The Black Cat
TITLE: The Black Cat
First Appeal to induction
1. I started hourly from dreams of unutterable fear to find the hot breath of the thing upon my face.
2. Its vast weight of an- incarnate nightmare that I had no power to shake off- in cumber eternally upon my heart.
3. The cat followed me down the stairs and nearly throwing me headlong.
4. I aimed a blow at the animal which of course would have proved instantly fatal had it descended as I wished. But this blow was arrested by the hand of my wife.
5. Upon its head, with red extended mouth and solitary eye of fire sat the hideous beast whose craft had seduced into murder and whose informing voice had consigned me to the hangman.
Conclusion: Therefore, it seems most likely that Pluto has returned from the dead to take his revenge against me by burning down m house and trying to kill me.
Second Appeal to Induction
1. My attention was suddenly drawn to some black object, reposing upon the head of one of the immense hogsheads of gin or of rum, which constitute the chief furniture of the apartment.
2. It was a black cat- a very large one- fully as large as Pluto.
3. When it reached the house it domesticated itself at once and became immediately a great favorite with my wife.
4. Upon my touching him, he immediately arose, purred loudly, rubbed against my hand and appeared delighted with my notice.
5. What added, no doubt, to my hatred of the beast was the discovery on the morning after I brought it home that like Pluto it had been deprived one of its eyes.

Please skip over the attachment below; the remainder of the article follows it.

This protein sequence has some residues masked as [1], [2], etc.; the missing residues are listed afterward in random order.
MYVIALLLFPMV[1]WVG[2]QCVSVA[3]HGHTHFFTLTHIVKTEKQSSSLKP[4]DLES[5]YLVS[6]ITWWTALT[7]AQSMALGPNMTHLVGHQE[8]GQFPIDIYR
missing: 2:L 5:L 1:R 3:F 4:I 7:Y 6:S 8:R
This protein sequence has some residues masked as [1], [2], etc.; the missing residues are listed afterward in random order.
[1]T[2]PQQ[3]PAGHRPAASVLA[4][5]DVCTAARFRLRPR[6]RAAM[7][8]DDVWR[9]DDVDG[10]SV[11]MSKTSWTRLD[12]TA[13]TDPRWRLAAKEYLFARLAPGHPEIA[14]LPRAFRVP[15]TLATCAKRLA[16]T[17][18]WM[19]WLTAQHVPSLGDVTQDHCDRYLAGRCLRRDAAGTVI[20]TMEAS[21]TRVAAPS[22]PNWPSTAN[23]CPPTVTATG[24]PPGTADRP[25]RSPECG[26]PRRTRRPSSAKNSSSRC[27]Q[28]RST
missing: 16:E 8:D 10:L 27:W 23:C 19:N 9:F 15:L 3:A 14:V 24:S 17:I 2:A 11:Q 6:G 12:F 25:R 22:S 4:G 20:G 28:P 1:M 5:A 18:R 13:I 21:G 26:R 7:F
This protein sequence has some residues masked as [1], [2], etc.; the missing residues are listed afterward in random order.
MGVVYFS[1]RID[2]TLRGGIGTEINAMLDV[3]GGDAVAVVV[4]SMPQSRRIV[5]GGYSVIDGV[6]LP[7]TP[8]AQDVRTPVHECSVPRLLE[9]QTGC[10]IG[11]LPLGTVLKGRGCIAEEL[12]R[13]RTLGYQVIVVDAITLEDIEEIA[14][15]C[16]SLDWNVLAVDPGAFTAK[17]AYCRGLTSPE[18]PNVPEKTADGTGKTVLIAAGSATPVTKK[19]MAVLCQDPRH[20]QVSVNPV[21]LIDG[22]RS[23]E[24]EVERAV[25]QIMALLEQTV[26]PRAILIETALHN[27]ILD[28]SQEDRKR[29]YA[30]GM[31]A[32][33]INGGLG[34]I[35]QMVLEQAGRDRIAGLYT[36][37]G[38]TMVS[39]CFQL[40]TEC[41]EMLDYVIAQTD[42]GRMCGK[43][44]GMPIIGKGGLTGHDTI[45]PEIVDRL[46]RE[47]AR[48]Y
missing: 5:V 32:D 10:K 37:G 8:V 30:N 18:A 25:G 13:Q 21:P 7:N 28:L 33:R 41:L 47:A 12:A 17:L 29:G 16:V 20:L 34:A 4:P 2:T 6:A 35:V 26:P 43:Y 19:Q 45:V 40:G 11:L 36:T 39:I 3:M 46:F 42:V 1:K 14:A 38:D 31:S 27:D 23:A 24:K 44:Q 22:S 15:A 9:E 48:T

Conclusion: Therefore, it seems most likely my second pet cat is identical with Pluto, and they are in fact the same creature who has returned from the dead to seek his revenge against me.
Unlike deductive arguments where the conclusion is true if the premises are all true the inductive arguments give probable or else partial support to a conclusion. This means that it does not matter whether the whole premise is true, in case a single statement is likely to be true then the whole premise is probably true. Therefore it gives room for both true and false judgement which is made from the premises.
In the scenario above we cannot have a probability of one that the new Pet was actually Pluto but the similarities which the writer has brought out show some similarities of the two pets and therefore there is a certain probability that it is Pluto. On the other side it could still not be Pluto but another pet which has similar characters and features like those of Pluto.
Again we cannot fully conclude that it had bad intentions against its new owner and whether revenge was its main objective. It could have just been its playful mood just like any other pet but unfortunately it tripped of its master making him so angry.
Poe has therefore made good use of the induction logic to as compared to Aristotle who mainly argues in Deduction logic.
Edgar Allan Poe. The Black Cat. Jose Menendez.1843.
Ava Caridad. The Black Cat and other Plays. The Edgar Allan Poe Review. Penn State University Press.2016.
Meyers, Jeffrey. Edgar Allan Poe: his life and legacy. New York City.1992.
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